Kids pay to play


QLDC quango stings Queenstown Primary again

Queenstown Primary’s prin­cipal warns “silly” new council recreation charges will hit education quality at his school.

John Western is crying foul over Queenstown Lakes District Council quango Lakes Leisure charging his school for using the adjacent Recreation Ground and Memorial Hall about five times a year each.

He’s already “very disappointed” that after years of QLDC mowing his school’s playing field for free, the commercially-driven council is now demanding $3000-$4000 a year for grass-cutting – despite extensive public use of the school’s ground.

“The next time the council asks to use our facilities we may have to charge for that as well,” Western warns.

Lakes Leisure wants Queenstown Primary to pay so-called “com­munity rates” for the Recreation Ground and Memorial Hall – $144 daily for the sportsfield and an unknown, subsidised price for the hall.

Previously, there was no charge for using the Recreation Ground and the school could hire the hall for next to nothing.

Western: “We would have hoped the council would have thought schools could have had some dispensation for that.

“Every dollar we spend on renting the Recreation Ground is one less dollar I can have for teacher aids to support children with their learning or additional resources in the school.

“We’re always trying to make the dollar go as far as we can to really benefit the kids.

“It just seems a bit silly that we’re being charged, and everyone who comes to our school either directly or indirectly pays [QLDC] rates themselves.”

It would be “a sad day” if the school tried to recoup QLDC’s new charges from parents: “For things like athletics day at the Rec Ground, imagine if we had to put the hat around.”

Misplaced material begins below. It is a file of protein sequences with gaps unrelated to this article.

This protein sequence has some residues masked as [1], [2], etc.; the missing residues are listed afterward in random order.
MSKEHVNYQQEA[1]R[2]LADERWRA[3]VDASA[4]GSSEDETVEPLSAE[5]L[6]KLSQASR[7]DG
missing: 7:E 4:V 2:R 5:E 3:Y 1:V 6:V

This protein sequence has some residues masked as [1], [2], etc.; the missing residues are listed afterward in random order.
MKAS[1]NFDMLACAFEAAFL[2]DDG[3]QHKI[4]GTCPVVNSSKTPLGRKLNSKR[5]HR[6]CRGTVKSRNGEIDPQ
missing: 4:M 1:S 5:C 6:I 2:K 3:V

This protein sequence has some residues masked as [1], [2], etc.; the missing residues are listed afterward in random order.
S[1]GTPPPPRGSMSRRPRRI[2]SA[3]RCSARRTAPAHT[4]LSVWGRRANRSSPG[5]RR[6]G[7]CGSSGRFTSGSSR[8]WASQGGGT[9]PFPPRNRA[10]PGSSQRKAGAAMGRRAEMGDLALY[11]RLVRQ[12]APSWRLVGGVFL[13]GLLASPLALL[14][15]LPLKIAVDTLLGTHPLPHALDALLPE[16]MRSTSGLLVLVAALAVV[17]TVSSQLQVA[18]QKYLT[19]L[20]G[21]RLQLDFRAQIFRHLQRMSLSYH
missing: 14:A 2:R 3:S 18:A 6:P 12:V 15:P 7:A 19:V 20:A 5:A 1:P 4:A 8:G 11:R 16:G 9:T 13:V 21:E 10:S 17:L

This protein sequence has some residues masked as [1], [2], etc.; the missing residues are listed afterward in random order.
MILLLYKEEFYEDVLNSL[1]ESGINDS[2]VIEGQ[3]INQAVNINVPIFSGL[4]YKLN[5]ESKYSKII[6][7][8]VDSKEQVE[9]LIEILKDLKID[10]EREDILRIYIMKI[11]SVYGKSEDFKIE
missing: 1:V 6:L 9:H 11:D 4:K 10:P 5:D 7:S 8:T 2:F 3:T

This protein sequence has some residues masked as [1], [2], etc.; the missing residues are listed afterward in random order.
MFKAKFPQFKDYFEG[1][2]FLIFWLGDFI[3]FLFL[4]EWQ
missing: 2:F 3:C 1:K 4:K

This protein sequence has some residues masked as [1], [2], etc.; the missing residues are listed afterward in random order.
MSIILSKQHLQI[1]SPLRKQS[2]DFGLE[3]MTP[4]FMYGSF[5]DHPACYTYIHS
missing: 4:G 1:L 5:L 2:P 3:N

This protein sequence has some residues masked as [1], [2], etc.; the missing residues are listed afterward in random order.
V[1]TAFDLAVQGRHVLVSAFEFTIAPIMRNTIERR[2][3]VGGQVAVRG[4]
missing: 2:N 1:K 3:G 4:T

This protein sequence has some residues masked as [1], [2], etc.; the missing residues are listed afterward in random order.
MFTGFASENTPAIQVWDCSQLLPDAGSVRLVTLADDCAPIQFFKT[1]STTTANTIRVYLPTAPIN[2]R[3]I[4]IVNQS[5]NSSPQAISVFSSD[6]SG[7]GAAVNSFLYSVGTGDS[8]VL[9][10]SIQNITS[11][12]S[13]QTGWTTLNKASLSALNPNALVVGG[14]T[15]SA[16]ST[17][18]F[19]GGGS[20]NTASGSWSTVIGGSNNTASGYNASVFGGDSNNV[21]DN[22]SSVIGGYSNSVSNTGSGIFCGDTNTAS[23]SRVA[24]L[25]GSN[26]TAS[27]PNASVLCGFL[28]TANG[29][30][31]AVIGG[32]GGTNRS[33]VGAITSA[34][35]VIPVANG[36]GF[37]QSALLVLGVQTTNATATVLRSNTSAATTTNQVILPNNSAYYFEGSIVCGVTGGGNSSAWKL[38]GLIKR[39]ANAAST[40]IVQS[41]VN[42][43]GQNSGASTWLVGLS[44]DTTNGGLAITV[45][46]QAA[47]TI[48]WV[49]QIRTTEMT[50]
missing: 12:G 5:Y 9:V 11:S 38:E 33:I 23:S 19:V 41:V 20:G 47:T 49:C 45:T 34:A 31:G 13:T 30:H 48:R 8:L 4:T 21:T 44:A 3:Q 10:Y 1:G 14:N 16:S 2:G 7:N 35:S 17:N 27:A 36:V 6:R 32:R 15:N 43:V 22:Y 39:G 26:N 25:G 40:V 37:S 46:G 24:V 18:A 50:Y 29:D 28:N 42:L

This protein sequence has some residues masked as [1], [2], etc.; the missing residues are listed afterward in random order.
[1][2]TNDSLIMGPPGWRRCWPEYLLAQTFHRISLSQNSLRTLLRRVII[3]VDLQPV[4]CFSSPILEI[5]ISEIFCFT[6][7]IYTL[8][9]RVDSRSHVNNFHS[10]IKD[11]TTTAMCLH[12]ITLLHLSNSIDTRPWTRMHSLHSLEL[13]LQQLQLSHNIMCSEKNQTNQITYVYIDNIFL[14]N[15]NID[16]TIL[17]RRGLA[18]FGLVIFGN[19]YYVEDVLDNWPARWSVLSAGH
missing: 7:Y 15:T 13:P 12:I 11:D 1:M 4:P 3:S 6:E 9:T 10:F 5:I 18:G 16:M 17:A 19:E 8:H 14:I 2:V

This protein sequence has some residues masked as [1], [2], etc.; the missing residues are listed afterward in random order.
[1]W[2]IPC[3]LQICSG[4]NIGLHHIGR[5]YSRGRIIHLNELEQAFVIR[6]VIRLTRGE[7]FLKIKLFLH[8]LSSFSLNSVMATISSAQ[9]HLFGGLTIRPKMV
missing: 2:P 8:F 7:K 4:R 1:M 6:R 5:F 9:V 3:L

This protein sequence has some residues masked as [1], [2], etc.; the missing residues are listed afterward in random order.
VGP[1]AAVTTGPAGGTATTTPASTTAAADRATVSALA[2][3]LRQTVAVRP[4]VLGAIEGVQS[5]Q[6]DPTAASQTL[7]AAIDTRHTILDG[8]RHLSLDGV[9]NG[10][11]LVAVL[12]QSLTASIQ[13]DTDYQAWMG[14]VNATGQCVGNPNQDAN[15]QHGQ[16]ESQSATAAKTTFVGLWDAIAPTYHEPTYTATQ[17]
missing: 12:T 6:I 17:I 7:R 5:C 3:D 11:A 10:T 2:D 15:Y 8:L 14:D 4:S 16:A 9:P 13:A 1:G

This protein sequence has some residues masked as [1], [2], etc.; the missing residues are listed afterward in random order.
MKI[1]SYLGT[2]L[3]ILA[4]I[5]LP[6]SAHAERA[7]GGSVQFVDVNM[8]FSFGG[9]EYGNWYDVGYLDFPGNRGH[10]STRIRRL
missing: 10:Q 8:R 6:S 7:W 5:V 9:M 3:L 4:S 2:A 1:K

Paying to mow the school sportsground is particularly “frustrating”, he says.

“Council would say they want to be fair and equitable with other schools but no other [local] school has so many members of the public using their fields.”

Western accepts Queenstown Primary receives “generous” fees from paragliders landing on its grounds but points out as a decile 10 school, government funding is “substantially less” than for lower-decile schools.

“We spend about $200,000 [yearly] over and above what the government funds us to run our school and we do not have a school donation, which is very unique.”

However, Western says he’s happy about Lakes Leisure saying charges are negotiable.

Lakes Leisure chairman Jane Taylor: “There are certain grounds, the Rec Ground being one of them, [where] the council decided to improve the quality of the turf considerably, and as a result we are expected to levy the appropriate users with an appropriate fee.”

Concerning Queenstown Primary, she says: “You could probably put up an argument that everybody should be exempt.”

Lakes Leisure boss Fiona McKissock says sportsground fees represent less than 10 per cent of the maintenance cost “and it guarantees [users] exclusive use of that field and a great quality of turf”.

“But it is that challenge of funding – I completely understand that.”